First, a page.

One of the many rituals that gave me solace over the past year was playing the piano, which I did far more than usual. I tended to gravitate toward music that was decidedly unvirtuosic. Partly the reasons were practical: I’m not a professional pianist, so it would have been a struggle to navigate the technical challenges of, say, Chopin etudes or Bach fugues, and as a singer, I wanted to find music I could both play and sing. But I was drawn to straightforward pieces for emotional reasons, too. Playing simple music and savoring the sound and sensation of its individual notes felt like an antidote to the uncertainties of the pandemic, a necessary daily meditation.
I turned often to the songs of Marie Hinrichs (1828–1891). Hinrichs is not a name that appears in surveys of nineteenth-century Lieder, even surveys of nineteenth-century Lieder by women. I first learned of her songs from Susan Youens, who wrote about a few of her Heine settings in Heinrich Heine and the Lied (2007). I’ve been working on an article about Hinrichs’s only opus—Neun Gesänge, op. 1—which she published in 1846, when she was eighteen. That same year she got engaged to the composer Robert Franz, and thereafter published no more music. (The couple was married in 1848.) Hinrichs’s output, however, doesn’t only include these nine songs. She composed fifteen other songs as well; they were collected in a booklet that is in the collection of the Händel-Haus in Halle, Germany, and which is accessible online. The title page reads “15 Lieder mit Klavier von Marie Franz geb. Hinrichs,” which suggests that sometime after 1848 she made clean copies of her unpublished songs. It’s not clear how many of these songs were written before her marriage and how many were written after, but at least two of the poems weren’t published until 1848. This means that Hinrichs did indeed continue composing some music after she was married, even if she didn’t publish what she wrote.
One of the most powerful songs from Neun Gesänge is no. 5, her setting of Ludwig Uhland’s poem “Blicke zum Himmel” (Gaze up toward heaven). The poem is grim. A mother speaks to her child about a brother who has passed away. (This post, alas, falls in a line of WSF blog posts that deal with the death of children; see the posts on Juliana Hall, Liza Lehmann, Ivanka Milojević, Florence Price, and Mary Turner Salter.) Here is Uhland’s text and an English translation by Sharon Krebs.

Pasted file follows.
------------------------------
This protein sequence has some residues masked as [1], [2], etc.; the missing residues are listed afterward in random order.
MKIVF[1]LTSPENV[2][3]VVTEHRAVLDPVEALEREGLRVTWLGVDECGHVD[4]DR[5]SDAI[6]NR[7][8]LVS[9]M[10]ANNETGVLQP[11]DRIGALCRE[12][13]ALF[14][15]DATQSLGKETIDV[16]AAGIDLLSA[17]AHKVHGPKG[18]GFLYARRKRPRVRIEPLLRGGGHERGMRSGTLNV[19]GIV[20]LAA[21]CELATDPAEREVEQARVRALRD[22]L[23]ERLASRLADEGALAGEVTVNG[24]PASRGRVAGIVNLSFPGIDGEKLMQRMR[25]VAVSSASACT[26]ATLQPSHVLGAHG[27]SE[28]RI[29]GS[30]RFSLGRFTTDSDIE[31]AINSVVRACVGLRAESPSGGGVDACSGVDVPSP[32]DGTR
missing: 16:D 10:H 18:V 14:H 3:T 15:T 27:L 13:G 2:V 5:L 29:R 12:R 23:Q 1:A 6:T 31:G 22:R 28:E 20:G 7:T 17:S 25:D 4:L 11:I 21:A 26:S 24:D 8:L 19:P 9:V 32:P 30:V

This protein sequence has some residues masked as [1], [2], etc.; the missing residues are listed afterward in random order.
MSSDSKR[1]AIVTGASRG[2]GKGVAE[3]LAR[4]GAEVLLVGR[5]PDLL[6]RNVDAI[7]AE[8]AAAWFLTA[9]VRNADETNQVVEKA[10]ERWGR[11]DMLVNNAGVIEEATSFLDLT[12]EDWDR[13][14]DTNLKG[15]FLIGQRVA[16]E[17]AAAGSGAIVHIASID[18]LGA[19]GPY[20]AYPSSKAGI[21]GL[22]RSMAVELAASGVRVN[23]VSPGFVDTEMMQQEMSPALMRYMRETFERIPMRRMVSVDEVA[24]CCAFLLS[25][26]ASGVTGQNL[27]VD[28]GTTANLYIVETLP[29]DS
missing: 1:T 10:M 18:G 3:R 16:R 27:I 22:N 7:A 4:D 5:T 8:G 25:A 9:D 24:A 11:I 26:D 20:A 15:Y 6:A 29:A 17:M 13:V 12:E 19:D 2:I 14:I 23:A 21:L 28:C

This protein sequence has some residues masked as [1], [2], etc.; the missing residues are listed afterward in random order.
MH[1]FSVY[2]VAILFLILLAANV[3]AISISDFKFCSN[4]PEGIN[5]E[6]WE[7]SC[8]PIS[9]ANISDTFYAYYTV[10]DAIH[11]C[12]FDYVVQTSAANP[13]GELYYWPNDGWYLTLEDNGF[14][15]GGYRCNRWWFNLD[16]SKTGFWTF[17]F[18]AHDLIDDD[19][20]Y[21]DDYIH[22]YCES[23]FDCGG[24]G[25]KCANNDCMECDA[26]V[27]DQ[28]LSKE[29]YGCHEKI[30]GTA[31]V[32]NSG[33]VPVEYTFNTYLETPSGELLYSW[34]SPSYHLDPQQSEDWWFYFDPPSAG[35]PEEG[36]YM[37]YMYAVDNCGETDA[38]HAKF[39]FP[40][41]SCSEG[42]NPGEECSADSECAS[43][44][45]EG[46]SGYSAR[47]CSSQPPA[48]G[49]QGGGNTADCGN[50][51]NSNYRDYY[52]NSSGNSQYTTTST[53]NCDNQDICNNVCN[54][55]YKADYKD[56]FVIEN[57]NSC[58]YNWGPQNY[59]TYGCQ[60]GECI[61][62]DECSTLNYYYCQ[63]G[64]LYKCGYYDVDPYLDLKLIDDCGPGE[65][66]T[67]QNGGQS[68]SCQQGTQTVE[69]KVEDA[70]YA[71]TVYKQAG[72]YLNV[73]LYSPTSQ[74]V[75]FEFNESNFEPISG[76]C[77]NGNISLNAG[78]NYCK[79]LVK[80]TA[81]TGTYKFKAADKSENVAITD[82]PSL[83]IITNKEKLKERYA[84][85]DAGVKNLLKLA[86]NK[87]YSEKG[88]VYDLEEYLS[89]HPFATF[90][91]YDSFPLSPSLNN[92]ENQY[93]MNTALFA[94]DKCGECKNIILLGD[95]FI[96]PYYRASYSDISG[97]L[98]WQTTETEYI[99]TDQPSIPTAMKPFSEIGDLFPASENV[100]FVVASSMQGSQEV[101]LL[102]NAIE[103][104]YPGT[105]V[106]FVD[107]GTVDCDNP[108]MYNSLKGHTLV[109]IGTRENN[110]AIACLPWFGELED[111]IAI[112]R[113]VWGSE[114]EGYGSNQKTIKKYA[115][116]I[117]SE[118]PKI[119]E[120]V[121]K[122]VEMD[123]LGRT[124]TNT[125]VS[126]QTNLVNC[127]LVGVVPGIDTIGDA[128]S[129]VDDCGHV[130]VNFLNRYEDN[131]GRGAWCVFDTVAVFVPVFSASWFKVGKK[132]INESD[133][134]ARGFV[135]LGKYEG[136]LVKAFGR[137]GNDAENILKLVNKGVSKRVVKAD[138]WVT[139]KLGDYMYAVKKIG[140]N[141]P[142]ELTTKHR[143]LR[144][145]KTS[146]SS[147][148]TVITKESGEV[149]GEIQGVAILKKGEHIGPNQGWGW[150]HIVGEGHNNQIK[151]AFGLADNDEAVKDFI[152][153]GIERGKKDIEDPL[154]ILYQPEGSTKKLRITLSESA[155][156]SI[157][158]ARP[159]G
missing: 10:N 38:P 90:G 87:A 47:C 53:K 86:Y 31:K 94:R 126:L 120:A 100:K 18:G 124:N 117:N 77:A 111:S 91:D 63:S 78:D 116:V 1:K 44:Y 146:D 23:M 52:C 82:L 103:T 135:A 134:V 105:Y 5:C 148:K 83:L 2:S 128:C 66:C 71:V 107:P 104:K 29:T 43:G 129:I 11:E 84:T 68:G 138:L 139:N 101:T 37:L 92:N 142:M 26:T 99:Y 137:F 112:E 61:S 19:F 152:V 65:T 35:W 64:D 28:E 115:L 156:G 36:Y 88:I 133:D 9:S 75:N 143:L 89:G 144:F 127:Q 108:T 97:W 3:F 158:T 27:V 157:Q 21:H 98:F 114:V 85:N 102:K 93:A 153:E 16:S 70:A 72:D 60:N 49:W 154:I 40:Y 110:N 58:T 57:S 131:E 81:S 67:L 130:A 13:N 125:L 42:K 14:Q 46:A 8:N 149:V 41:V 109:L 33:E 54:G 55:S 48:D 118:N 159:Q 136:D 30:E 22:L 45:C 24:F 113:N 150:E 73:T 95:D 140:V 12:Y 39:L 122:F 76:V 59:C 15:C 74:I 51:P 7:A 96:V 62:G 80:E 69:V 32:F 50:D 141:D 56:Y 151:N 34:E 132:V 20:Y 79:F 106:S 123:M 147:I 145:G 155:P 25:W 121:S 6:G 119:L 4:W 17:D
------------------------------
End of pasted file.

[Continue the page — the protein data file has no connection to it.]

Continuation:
Blicke zum Himmel, mein Kind! dort wohnt dir ein seliger Bruder;
Weil er mich nimmer betrübt, führten die Engel ihn hin.
Daß kein Engel mich je von der liebenden Brust dir entführe,
Mutter, so sage du mir, wie ich betrüben dich kann!
Gaze up toward heaven, my child! there dwells a blessed brother of yours;
Because he never saddened me, the angels carried him off.
So that no angel may ever take me away from your loving bosom,
Mother, tell me how I can sadden you!
In the hands of another composer, these words might have sounded maudlin, but Hinrichs opts for restraint rather than melodrama. The expression marking is “recitirend, innig” (half sung, inward), and she sets the opening line with sustained block chords in the piano and a simple, largely stepwise melody. (The one-page score appears below; since the song has never been recorded, I provide my own performance of it as well, which it seemed only fitting to do on the upright piano in my living room, where I played the song so often over the past couple months. Five of the nine songs—numbers 1, 2, 6, 7, and 9—have been recorded by baritone Tim Krol and pianist Michael T. C. Hey.) Performed at the indicated Andantino tempo (slightly quicker and lighter than Andante), the song sounds like a lullaby; the poetic speaker may be heartbroken at her loss, but you can sense her trying to maintain her composure, as though not wanting to fully reveal her grief to her child, and also perhaps to herself.
The music changes when the child begins speaking: the accompaniment becomes more active and the melody climbs upwards, leaping into a series of appoggiaturas that convey a sense of anxiety and uncertainty. Still, the child’s emotions, like the mother’s, remain subdued. Everything in this song seems designed not to disturb, yet what is unexpressed is as powerful as what is expressed.
Marie Hinrichs had three children with Robert Franz, but relatively little is known about them. Franz dedicated his last collection of songs (op. 52, composed in 1884) “to my dear children Lisbeth and Richard.” Lisbeth lived from 1849 to 1925; Richard’s dates are unclear, but letters between him and his parents reveal that he pursued a career as a lawyer in Leipzig. That Franz dedicated his opus to only two children has led one writer, Esther Kirsch, to surmise that the couple’s third child may have died. If this is true, it makes the song especially heartbreaking. Playing it with this context in mind, I somehow sense—strange as this may sound—that the music knows more than the person who wrote it. I don’t just hear a mother comforting her young child; I hear an eighteen-year-old comforting her future self. And I marvel even more at how “Blicke am Himmel,” like so many of Hinrichs’s songs, manages to be as affecting as it is unassuming—small in size but big in impact, simple in the materials it uses but complex in the emotions it stirs.
Franz, Robert, and Marie Hinrichs. Robert Franz: Ordinary Man, Extraordinary Songs, Book One. Tim Krol, baritone, and Michael T. C. Hey, piano. CDBaby, 2017, compact disc.
Kirsch, Esther. “Franz, Marie, geb. Hinrichs (1828–1891).” Musikkoffer Sachsen-Anhalt, 2020. https://musikkoffer-sachsen-anhalt.de/komponist/franz-marie-geb-hinrichs-1828-1891/.
Krebs, Sharon. Translation of Ludwig Uhland’s “Blicke am Himmel.” The LiederNet Archive. https://www.lieder.net/lieder/get_text.html?TextId=1286008.
Youens, Susan. Henrich Heine and the Lied. Cambridge: Cambridge University Press, 2007.